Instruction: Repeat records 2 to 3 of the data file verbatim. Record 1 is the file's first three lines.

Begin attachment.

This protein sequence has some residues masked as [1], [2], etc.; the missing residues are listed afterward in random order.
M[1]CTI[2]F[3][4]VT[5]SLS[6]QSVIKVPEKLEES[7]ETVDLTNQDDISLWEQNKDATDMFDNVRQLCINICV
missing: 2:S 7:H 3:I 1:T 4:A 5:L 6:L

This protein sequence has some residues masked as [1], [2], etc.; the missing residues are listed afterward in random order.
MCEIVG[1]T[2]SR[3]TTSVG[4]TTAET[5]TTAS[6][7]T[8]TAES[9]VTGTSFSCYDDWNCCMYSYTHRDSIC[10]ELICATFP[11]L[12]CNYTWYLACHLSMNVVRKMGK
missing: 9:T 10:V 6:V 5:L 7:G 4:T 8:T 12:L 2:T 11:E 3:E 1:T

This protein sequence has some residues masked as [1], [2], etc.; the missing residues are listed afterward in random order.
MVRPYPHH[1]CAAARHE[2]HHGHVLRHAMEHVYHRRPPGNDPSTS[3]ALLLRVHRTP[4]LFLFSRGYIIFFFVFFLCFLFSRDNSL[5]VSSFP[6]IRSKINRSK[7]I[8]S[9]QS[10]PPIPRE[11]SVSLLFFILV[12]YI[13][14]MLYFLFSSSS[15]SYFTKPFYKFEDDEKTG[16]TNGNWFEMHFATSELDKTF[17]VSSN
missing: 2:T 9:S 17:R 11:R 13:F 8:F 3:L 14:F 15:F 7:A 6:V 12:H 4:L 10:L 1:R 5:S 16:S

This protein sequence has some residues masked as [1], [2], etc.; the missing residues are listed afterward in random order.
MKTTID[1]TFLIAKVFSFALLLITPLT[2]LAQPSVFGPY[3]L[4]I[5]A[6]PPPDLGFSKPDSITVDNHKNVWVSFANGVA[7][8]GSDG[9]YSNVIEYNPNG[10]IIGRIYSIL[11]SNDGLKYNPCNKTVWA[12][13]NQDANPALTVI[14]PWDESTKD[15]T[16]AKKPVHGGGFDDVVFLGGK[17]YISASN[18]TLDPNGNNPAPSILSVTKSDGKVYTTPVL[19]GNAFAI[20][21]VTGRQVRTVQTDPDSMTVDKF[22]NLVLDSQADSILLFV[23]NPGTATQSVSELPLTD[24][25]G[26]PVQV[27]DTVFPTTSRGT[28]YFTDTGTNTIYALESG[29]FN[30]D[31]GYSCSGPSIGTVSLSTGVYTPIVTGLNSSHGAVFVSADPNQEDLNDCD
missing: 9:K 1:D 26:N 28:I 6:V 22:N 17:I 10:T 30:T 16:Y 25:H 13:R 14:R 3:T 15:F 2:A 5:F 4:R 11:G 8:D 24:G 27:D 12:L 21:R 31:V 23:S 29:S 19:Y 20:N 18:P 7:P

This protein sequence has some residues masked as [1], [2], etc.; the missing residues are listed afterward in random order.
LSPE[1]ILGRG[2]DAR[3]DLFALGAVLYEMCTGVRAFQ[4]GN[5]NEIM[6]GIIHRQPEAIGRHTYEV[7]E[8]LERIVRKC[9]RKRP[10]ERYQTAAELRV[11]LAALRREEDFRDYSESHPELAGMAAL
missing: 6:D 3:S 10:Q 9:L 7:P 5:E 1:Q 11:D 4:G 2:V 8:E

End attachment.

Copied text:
This protein sequence has some residues masked as [1], [2], etc.; the missing residues are listed afterward in random order.
MCEIVG[1]T[2]SR[3]TTSVG[4]TTAET[5]TTAS[6][7]T[8]TAES[9]VTGTSFSCYDDWNCCMYSYTHRDSIC[10]ELICATFP[11]L[12]CNYTWYLACHLSMNVVRKMGK
missing: 9:T 10:V 6:V 5:L 7:G 4:T 8:T 12:L 2:T 11:E 3:E 1:T

This protein sequence has some residues masked as [1], [2], etc.; the missing residues are listed afterward in random order.
MVRPYPHH[1]CAAARHE[2]HHGHVLRHAMEHVYHRRPPGNDPSTS[3]ALLLRVHRTP[4]LFLFSRGYIIFFFVFFLCFLFSRDNSL[5]VSSFP[6]IRSKINRSK[7]I[8]S[9]QS[10]PPIPRE[11]SVSLLFFILV[12]YI[13][14]MLYFLFSSSS[15]SYFTKPFYKFEDDEKTG[16]TNGNWFEMHFATSELDKTF[17]VSSN
missing: 2:T 9:S 17:R 11:R 13:F 8:F 3:L 14:F 15:F 7:A 6:V 12:H 4:L 10:L 1:R 5:S 16:S